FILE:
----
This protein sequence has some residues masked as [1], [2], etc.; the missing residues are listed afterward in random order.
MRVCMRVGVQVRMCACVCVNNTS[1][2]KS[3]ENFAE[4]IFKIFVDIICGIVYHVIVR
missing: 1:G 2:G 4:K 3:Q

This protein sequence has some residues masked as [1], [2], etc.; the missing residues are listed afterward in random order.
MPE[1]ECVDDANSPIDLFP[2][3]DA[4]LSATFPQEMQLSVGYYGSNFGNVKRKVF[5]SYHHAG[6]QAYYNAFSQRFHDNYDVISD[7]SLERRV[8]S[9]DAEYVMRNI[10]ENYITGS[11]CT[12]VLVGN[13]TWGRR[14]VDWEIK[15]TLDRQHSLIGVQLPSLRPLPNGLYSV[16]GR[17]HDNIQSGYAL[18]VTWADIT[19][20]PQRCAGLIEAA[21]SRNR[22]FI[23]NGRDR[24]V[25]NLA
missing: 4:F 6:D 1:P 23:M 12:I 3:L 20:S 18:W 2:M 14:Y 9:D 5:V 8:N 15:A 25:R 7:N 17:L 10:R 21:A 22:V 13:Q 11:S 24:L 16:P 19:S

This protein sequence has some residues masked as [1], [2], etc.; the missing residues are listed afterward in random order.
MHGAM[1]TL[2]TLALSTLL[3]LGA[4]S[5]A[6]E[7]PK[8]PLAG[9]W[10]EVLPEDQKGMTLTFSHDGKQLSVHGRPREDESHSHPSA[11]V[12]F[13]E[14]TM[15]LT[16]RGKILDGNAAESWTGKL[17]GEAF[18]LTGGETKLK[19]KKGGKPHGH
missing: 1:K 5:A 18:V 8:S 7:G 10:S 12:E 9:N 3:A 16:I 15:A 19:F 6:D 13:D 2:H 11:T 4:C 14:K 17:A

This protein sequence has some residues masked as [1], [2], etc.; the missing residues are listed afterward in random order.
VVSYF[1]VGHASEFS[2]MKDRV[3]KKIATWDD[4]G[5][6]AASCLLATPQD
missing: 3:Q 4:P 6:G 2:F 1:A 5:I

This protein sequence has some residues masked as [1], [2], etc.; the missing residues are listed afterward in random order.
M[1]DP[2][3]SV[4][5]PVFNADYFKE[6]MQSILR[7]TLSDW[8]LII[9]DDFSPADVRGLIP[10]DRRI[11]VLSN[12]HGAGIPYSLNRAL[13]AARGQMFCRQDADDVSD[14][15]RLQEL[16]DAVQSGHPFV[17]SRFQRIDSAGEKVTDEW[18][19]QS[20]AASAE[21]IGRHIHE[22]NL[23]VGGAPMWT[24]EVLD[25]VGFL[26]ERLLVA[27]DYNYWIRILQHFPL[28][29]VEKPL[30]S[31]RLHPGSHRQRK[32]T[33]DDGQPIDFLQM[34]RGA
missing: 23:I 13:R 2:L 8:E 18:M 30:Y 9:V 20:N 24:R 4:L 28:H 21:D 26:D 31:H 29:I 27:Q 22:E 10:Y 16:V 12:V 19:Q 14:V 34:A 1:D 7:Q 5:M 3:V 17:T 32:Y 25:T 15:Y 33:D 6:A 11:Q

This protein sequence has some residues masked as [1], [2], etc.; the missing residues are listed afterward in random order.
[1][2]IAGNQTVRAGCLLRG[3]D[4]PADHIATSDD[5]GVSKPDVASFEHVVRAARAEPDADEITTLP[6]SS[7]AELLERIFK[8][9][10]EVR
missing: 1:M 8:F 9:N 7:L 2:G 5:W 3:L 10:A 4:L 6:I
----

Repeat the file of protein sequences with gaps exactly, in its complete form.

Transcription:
This protein sequence has some residues masked as [1], [2], etc.; the missing residues are listed afterward in random order.
MRVCMRVGVQVRMCACVCVNNTS[1][2]KS[3]ENFAE[4]IFKIFVDIICGIVYHVIVR
missing: 1:G 2:G 4:K 3:Q

This protein sequence has some residues masked as [1], [2], etc.; the missing residues are listed afterward in random order.
MPE[1]ECVDDANSPIDLFP[2][3]DA[4]LSATFPQEMQLSVGYYGSNFGNVKRKVF[5]SYHHAG[6]QAYYNAFSQRFHDNYDVISD[7]SLERRV[8]S[9]DAEYVMRNI[10]ENYITGS[11]CT[12]VLVGN[13]TWGRR[14]VDWEIK[15]TLDRQHSLIGVQLPSLRPLPNGLYSV[16]GR[17]HDNIQSGYAL[18]VTWADIT[19][20]PQRCAGLIEAA[21]SRNR[22]FI[23]NGRDR[24]V[25]NLA
missing: 4:F 6:D 1:P 23:M 12:I 3:L 20:S 18:W 2:M 14:Y 9:D 5:V 8:N 15:A 25:R 7:N 17:L 10:R 21:A 22:V 13:Q 11:S 24:L 16:P 19:S

This protein sequence has some residues masked as [1], [2], etc.; the missing residues are listed afterward in random order.
MHGAM[1]TL[2]TLALSTLL[3]LGA[4]S[5]A[6]E[7]PK[8]PLAG[9]W[10]EVLPEDQKGMTLTFSHDGKQLSVHGRPREDESHSHPSA[11]V[12]F[13]E[14]TM[15]LT[16]RGKILDGNAAESWTGKL[17]GEAF[18]LTGGETKLK[19]KKGGKPHGH
missing: 1:K 5:A 18:V 8:S 7:G 10:S 12:E 9:N 3:A 16:I 15:A 19:F 6:D 13:D 2:H 11:T 4:C 14:K 17:A

This protein sequence has some residues masked as [1], [2], etc.; the missing residues are listed afterward in random order.
VVSYF[1]VGHASEFS[2]MKDRV[3]KKIATWDD[4]G[5][6]AASCLLATPQD
missing: 3:Q 4:P 6:G 2:F 1:A 5:I

This protein sequence has some residues masked as [1], [2], etc.; the missing residues are listed afterward in random order.
M[1]DP[2][3]SV[4][5]PVFNADYFKE[6]MQSILR[7]TLSDW[8]LII[9]DDFSPADVRGLIP[10]DRRI[11]VLSN[12]HGAGIPYSLNRAL[13]AARGQMFCRQDADDVSD[14][15]RLQEL[16]DAVQSGHPFV[17]SRFQRIDSAGEKVTDEW[18][19]QS[20]AASAE[21]IGRHIHE[22]NL[23]VGGAPMWT[24]EVLD[25]VGFL[26]ERLLVA[27]DYNYWIRILQHFPL[28][29]VEKPL[30]S[31]RLHPGSHRQRK[32]T[33]DDGQPIDFLQM[34]RGA
missing: 23:I 13:R 2:L 8:E 18:M 30:Y 9:V 20:N 24:R 4:L 28:H 21:D 26:D 31:H 29:I 27:Q 22:E 10:Y 16:V 12:V 19:Q 14:V 34:A 1:D 7:Q 5:M 3:V 17:T 32:Y 25:T 15:Y 33:D 6:A 11:Q

This protein sequence has some residues masked as [1], [2], etc.; the missing residues are listed afterward in random order.
[1][2]IAGNQTVRAGCLLRG[3]D[4]PADHIATSDD[5]GVSKPDVASFEHVVRAARAEPDADEITTLP[6]SS[7]AELLERIFK[8][9][10]EVR
missing: 1:M 8:F 9:N 7:L 2:G 5:W 3:L 10:A 4:L 6:I